The PSP would also see Falcom’s 30th anniversary title, The Legend of Heroes Ao no Kiseki- the continuation of Zero no Kiseki.


With the release of the Playstation Vita, there were growing worries as Falcom had every Kiseki title available digitally, except for one: Sora no Kiseki SC- a crucial piece of the original trilogy and seen by fans as the very best the Kiseki series has to offer. Unfortunately, as it was a two UMD game, there were problems with making it digital. Thankfully, with the help from Sony, however, they were able to complete this task.


The Playstation Portable also saw three Ys titles. Ys Seven’s exclusive release on the PSP caused a massive uproar with the fan community. It caused quite a number of ‘hate’ threads on 2ch, and even a LOT of traffic on the forums on Falcom’s site at the time. This forced Falcom to move their hand at one point and issue a press release of the “Ys Seven Multiplatform” project- that has yet to really have seen any announcement since.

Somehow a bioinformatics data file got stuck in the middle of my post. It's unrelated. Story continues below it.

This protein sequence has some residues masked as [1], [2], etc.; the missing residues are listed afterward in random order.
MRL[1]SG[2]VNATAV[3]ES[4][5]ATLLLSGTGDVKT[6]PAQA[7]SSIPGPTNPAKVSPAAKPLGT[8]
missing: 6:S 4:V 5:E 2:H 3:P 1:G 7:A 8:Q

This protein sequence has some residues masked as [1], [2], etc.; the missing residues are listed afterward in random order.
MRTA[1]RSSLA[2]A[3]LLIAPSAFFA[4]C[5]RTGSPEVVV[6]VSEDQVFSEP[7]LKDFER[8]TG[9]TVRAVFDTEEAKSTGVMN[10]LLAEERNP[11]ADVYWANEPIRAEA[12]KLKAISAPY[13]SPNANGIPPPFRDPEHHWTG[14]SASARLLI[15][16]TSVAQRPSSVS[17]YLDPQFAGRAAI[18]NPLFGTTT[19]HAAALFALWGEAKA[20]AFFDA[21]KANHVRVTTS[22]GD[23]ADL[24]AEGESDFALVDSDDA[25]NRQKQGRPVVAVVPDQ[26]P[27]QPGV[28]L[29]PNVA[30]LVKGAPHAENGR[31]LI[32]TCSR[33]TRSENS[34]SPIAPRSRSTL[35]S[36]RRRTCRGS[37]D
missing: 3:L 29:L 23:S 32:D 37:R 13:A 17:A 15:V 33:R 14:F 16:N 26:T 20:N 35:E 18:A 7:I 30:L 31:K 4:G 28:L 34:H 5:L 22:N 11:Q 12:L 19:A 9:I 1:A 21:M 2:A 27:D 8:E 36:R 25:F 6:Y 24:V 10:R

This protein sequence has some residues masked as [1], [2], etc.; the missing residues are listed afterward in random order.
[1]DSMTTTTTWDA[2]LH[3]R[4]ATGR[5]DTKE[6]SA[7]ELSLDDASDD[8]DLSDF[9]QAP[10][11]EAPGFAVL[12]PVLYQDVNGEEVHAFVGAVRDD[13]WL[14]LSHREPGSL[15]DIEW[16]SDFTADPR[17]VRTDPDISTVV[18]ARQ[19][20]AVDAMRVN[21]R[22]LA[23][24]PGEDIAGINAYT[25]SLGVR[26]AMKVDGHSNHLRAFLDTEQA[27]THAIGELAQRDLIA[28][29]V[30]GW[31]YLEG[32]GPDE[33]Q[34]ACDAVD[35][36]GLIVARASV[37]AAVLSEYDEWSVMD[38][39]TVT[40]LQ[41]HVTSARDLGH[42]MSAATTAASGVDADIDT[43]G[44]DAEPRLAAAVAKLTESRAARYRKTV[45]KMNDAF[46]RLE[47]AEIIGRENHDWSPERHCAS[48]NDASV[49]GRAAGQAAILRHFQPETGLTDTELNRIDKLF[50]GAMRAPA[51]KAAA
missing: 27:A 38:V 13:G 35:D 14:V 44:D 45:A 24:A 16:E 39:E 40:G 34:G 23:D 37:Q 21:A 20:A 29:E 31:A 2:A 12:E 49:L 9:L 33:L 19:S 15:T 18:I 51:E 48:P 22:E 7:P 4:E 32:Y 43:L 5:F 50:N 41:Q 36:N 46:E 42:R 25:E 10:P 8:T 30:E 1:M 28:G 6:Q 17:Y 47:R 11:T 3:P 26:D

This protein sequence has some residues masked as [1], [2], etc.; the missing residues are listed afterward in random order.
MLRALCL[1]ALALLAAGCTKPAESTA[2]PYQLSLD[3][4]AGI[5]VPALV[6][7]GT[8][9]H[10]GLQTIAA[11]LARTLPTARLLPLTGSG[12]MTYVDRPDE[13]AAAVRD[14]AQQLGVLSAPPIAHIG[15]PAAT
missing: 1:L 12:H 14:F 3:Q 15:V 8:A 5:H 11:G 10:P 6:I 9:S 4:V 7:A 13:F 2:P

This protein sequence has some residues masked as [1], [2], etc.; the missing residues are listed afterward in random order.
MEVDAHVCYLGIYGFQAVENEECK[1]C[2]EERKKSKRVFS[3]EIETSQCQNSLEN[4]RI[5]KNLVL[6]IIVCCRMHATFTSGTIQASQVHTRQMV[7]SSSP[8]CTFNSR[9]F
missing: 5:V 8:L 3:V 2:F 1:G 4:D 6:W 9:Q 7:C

Regardless, Ys Seven’s new party system would bring about something else: for the first time in an Ys title developed by Falcom, Dogi, one of the series’ regulars, has become playable. Whereas many people were upset with the decision to go to PSP, there were many more who were surprised and excited for the party system. Even during one of his interviews, Kondo mentioned that there were plans to integrate a multiplayer system where people could play cooperatively through the PSP’s ad-hoc networking.